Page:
To me, Holden has always been a supportive friend ever since the beginning as we go way back – before the birth of CHRMTK. Holden has a very distinctive composition language which resonated with me and the rest of the team here at CHRMTK, it is clearly a calibre of writing we would love to see here on CHRMTK as Holden provides a very refreshing and nostalgic perspective to the watch-collecting scene and timepiece photography. We featured Holden a couple of times already as you can see here and here. Without further ado, this is an introductory article dedicated to our newest guest columnist – Mr. Holden Brant.
My name is Holden Leo Brant; I’m 19 years old and I first got into watches a little over three years ago. Ask anyone who has the patience to listen to me ramble on, and they’ll tell you my favorite brands; Patek, Heuer (pre TAG), Seiko, Steinhart, and above all else, Omega.
I’m currently at the Hallmark Institute of Photography and come graduation in June of this year, I’ll be heading to Boston to work as an event and executive portrait photographer. The end goal for me is editorial photography, documenting watches and the people behind them, much like HODINKEE, WornandWound, and others.
I’m an avid writer, photographer, and lover of vintage cars. I’m a huge history buff and literature geek as well, finding solace in the words of Poe, Frost, and my studies of the Third Reich, Napoleon’s rise to and ultimate fall from power, and the entirety of the Roman Empire. History fascinates me.
That being said, I honestly had no idea where to begin this article. Marshall and I spoke on the phone about anew entry to the #fieldnotes column, where I would have a bit of creative freedom, which in turn inspired me to write about my vintage Omega Seamaster; a gift from my grandfather when I graduated high school. So without further ado:
What can I say about this crazy, seemingly over-materialistic passion we all share for horology? Frankly, it’s something I never thought I’d be as obsessed with as I am today: but that statement comes with a slight hint of second guessing. I’ve always had an appreciation for mechanical things, especially early in my childhood when I spent hours taking things apart in order to see how they worked, then inevitably failing after numerous attempts to piece them back together.
Horology isn’t much different than that in my eyes. At our (watch lovers) core, we all love the tactile feel of winding a crown and listening to those miniscule gears turn and click; it’s a physical connection on an emotional level.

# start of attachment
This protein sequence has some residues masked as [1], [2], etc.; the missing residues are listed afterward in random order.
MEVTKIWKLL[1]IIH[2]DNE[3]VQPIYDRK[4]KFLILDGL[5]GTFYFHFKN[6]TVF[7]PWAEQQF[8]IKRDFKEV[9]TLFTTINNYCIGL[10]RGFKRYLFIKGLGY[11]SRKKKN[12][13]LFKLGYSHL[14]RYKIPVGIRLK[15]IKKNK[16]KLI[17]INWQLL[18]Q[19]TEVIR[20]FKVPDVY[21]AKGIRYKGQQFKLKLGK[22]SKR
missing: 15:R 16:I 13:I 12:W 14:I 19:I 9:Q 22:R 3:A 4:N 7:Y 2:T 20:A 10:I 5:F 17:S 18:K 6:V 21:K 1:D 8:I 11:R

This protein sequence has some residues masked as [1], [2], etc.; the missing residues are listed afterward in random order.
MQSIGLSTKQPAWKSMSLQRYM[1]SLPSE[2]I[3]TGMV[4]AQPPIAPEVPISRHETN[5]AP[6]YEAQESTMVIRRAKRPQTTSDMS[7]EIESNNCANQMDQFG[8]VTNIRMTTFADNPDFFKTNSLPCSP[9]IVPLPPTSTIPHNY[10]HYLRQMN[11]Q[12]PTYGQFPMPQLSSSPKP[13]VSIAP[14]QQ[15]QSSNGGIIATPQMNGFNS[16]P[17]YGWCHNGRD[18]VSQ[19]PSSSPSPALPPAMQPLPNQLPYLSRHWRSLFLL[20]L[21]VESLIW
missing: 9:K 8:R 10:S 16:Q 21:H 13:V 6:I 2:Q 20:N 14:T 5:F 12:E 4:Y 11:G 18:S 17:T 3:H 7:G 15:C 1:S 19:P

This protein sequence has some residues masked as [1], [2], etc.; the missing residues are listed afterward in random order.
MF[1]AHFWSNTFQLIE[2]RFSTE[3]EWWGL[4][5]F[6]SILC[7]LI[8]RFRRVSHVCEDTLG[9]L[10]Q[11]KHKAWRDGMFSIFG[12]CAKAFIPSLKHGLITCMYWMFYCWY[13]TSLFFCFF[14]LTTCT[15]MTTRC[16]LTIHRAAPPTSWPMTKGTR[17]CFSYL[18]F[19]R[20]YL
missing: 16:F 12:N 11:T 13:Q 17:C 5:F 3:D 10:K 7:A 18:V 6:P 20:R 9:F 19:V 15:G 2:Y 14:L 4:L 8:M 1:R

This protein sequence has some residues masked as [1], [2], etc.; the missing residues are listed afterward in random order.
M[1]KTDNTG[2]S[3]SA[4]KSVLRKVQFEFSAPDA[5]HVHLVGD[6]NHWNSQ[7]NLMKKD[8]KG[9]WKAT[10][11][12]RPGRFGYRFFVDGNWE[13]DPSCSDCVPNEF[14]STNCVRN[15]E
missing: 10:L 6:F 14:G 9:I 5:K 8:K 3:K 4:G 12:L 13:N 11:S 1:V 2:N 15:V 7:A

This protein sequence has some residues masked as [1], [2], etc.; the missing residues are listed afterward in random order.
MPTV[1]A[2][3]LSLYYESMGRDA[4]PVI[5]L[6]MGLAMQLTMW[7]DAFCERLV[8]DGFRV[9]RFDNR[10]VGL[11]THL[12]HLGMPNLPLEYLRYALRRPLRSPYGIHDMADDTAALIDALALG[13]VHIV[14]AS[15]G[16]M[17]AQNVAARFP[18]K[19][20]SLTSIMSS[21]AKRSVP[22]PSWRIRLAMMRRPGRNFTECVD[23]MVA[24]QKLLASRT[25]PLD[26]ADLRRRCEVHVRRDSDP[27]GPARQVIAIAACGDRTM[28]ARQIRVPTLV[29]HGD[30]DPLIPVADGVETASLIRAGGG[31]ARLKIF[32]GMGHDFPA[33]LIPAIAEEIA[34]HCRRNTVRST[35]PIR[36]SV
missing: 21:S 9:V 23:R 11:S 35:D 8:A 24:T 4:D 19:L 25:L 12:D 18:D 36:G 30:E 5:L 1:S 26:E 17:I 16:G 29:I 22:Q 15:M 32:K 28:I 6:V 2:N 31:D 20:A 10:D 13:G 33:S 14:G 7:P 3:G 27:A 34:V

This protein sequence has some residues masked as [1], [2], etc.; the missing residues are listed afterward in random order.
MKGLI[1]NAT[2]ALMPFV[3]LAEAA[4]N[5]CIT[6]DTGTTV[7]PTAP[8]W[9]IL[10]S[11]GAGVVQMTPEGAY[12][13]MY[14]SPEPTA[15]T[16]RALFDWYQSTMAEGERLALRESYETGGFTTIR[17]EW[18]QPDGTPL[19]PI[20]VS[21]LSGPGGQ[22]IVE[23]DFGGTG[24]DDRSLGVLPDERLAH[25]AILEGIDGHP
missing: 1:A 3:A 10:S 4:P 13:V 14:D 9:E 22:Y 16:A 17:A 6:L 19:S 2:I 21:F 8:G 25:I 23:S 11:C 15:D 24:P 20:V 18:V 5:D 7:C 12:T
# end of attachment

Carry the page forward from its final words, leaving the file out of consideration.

My love for vintage timepieces stems from a deeply rooted desire to live in a simpler time. I suppose that, in a way, we all live vicariously through the small things that so majorly impact our lives; whether we ever care to admit that to the general public or not. But, I digress.
From the industrialized feel of the case, to the black vortex of the dial; the perfect proportions on the wrist, or the allure of a tool watch with a dressed up aesthetic, my Seamaster is a wondrous thing to behold for any avid lover of vintage timepieces. It’s a one-of-a-kind vintage piece, as despite my best efforts, I’ve failed to find another exactly like it; and I could not possibly love that fact anymore than I already do. It’s a piece I’ll always have and love; something my children’s children will pass down when I’m long dead and gone; I love that.
As a photographer, I have a trained eye to find beauty in the world around me; that’s never been a challenge to me as I believe all things are beautiful in their own way: a philosophical view the world should learn to adopt. When I started collecting watches, I only bought what spoke to me: not for the value, not for the brand prestige or for recognition; for me it was (and still is) about the things I find beautiful. Since the start, however, I’ve narrowed down my collection and brought my focus more to pieces with history behind them, so as you can well imagine, I’m always knees deep in the vintage forums and the dreaded eBay searches. I still buy what speaks to me, but there’s a criteria now (if for no other reason than to cover my ass from bad buys and help keep my bank account at a relatively safe level.)
Continuing on about my Seamaster, I would have to say it is by far the most aesthetically pleasing watch I own; the lugs hug the wrist in a way that make you forget the watch is even on your wrist, but when you’re driving down the freeway on a Sunday afternoon and the flawless gilt dial catches those evening sunrays, a feeling of nostalgia washes over and your whole outlook on the journey ahead simply takes a turn back to the 50’s. You slow down, look out the window, and appreciate the countryside, and for a brief moment of time, the heart flutters. Whether in the studio snapping portraits, in the kitchen prepping chicken alfredo, or a night on the town in a blazer and khakis, my Seamaster has been on my wrist during it all. From the beach to the boardroom, it’s versatile enough to make the transition with impeccable style.
Ticking away behind a solid case back emblazoned with the familiar Omega hippocampus logo, is the robust cal. 285 manual movement, which after its first servicing in 62 years, is still keeping ultimately perfect time.
There isn’t much more I can say, seeing as how I’ve already written about it once before for CHRMTK in the very first #fieldnotes article, but I do hope you’ve enjoyed this look into my own opinions as a collector and nostalgic writer. Stay tuned for more to come from both myself and the CHRMTK team!